CHICAGO, IL - MARCH 18: Head coach John Thompson III of the Georgetown Hoyas looks on in the first half against the Virginia Commonwealth Rams during the second round of the 2011 NCAA men's basketball tournament at the United Center on March 18, 2011 in Chicago, Illinois. (Photo by Jamie Squire/Getty Images)

Georgetown Basketball Brawl In China: Hoyas, Bayi Rockets Fight During Heated Exhibition

Tensions between Georgetown and the Bayi Rockets boiled over and a brawl erupted on Thursday night during the Hoyas trip to China.

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Georgetown Basketball Brawl: Second Angle Shows Hoyas Put Up A Fight

The Georgetown Hoyas were widely mocked on Thursday after video showing a brawl with the Bayi Rockets, occurring during what was supposed to be a friendly exhibition in China, emerged. At times, Georgetown was out-manned and out-gunned, and the video showed disturbing images of multiple Bayi players stomping on one player, and ganging up on others. But it was just one angle of the melee, and a second video, which was discovered on Thursday night, paints a bit of a different picture.

The second video can be found here, courtesy of WJLA.

A few things jump out, in no particular order.

  • Georgetown does come out swinging, and the fight is not as lopsided as it originally appeared to be. It's a brawl that goes in waves, with the initial skirmish followed by a second, more violent, battle on the baseline, which includes thrown chairs and other fun weapons. And Georgetown doesn't back down at all.
  • At the 40-second mark, a Bayi player picks up a chair, cocks it back behind his head and appears to be ready to send it hurtling toward an opponent before calmly setting it down. Why did he choose to be rational then after multiple chairs were thrown to go along with the punches?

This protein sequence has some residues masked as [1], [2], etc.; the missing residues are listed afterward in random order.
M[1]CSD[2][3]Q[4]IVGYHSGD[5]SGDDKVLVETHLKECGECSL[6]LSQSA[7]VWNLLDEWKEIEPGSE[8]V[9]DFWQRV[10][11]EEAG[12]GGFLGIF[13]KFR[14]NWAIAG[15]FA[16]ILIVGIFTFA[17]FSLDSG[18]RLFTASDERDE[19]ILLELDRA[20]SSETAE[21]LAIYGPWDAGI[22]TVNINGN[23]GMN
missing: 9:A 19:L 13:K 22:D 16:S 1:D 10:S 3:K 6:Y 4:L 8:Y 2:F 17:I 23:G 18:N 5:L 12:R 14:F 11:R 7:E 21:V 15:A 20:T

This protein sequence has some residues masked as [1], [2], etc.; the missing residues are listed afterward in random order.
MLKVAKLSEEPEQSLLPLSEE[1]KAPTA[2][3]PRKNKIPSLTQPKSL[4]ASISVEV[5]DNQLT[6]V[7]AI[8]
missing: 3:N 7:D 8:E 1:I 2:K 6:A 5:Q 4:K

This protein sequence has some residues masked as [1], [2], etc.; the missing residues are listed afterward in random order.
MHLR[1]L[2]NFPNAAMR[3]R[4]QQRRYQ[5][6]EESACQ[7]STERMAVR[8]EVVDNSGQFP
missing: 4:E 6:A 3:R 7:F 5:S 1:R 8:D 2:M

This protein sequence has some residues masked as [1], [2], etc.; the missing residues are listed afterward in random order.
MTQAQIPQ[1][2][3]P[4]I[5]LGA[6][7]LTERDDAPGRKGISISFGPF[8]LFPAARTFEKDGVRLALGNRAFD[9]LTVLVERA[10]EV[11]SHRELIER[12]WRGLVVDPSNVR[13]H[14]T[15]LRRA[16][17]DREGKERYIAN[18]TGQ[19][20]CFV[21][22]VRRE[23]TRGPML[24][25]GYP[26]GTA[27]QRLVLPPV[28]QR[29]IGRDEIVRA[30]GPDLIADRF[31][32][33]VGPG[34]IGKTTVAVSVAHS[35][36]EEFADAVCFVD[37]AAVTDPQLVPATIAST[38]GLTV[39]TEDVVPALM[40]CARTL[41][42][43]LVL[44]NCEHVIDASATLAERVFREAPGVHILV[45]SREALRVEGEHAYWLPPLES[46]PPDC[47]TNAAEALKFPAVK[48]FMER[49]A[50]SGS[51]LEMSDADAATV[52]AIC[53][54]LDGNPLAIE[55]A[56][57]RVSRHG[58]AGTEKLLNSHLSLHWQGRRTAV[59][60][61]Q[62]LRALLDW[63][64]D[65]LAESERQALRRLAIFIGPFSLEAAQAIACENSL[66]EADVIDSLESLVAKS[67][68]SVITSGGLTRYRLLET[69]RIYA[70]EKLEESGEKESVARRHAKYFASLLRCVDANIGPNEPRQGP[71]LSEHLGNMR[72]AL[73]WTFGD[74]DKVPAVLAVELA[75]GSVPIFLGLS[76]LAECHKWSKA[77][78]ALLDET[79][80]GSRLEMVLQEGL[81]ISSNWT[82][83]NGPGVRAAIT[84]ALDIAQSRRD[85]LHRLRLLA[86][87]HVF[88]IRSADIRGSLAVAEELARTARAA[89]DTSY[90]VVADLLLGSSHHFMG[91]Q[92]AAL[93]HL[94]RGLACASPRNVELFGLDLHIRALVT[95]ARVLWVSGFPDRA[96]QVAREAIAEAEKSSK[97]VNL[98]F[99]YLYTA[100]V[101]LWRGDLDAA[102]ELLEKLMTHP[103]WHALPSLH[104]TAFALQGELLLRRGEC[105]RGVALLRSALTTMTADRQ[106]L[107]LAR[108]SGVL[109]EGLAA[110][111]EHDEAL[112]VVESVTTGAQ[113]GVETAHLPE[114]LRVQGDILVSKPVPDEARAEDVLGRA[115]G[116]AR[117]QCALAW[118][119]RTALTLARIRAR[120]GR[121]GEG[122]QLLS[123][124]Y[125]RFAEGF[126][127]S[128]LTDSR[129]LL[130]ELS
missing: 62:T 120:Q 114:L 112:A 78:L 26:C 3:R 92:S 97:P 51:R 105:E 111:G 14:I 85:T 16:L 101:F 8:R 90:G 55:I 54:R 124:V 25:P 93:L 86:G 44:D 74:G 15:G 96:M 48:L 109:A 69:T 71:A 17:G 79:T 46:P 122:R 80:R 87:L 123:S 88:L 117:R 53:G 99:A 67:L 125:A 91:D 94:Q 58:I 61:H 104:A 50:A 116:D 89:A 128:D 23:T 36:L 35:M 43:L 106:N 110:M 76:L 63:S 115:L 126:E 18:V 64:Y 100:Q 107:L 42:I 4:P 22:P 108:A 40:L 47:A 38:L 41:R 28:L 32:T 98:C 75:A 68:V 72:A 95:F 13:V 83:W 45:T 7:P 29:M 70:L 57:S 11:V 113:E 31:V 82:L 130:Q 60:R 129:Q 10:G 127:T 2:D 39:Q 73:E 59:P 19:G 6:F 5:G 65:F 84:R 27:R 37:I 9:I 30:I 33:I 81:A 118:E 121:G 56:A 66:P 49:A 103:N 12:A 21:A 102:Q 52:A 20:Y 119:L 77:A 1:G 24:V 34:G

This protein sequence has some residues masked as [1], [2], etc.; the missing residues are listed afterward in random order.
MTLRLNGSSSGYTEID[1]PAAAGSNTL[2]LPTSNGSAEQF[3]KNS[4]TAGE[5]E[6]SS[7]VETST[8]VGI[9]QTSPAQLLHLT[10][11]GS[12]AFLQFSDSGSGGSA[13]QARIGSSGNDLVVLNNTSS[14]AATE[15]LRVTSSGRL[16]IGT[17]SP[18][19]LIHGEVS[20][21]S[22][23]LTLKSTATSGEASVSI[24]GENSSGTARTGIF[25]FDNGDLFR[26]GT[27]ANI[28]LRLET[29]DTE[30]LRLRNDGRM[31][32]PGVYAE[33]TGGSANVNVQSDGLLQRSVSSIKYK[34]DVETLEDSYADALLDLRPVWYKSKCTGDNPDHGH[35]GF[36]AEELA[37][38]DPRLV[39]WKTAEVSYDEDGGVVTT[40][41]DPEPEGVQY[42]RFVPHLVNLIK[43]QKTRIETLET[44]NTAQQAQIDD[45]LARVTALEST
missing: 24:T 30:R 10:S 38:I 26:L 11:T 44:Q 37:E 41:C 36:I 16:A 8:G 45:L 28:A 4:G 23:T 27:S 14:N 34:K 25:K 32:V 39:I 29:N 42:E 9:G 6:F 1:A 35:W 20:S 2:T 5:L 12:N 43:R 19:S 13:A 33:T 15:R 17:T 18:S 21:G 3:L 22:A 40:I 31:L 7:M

• 10 seconds later, a man who appears to be a Georgetown reserve in street clothes picks up a chair, cocks it back behind his head and slams it into the court. This is how you do it.
  • Georgetown literally took its ball and left. No. 1 carried it off the court after John Thompson III reportedly said, "We're outta here."
  • To the man chanting "Hoyas! Hoyas! Hoyas!" near the end of the video: I'm not sure whether to applaud or scold you. While team pride is always recommended, such an outburst after a nasty brawl that your team didn't seem to win may be unnecessary.
  • At the 1:45 mark, a man can be heard screaming, "What are you guys doing? This is a friendship game." It's said in a sad tone and kind of sums up the whole affair. Well done, sir.

For more reaction to the Hoyas-Rockets brawl, visit Casual Hoya.

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Georgetown Fans 'Not Happy' After Brawl In China, But 'Proud' Hoyas Did Not Back Down

The Georgetown Hoyas basketball team's goodwill trip to China turned ugly when they were involved in a brawl with the Bayi Rockets, a Chinese professional team, in the fourth quarter of their game at Olympic Sports Center Stadium in Beijing.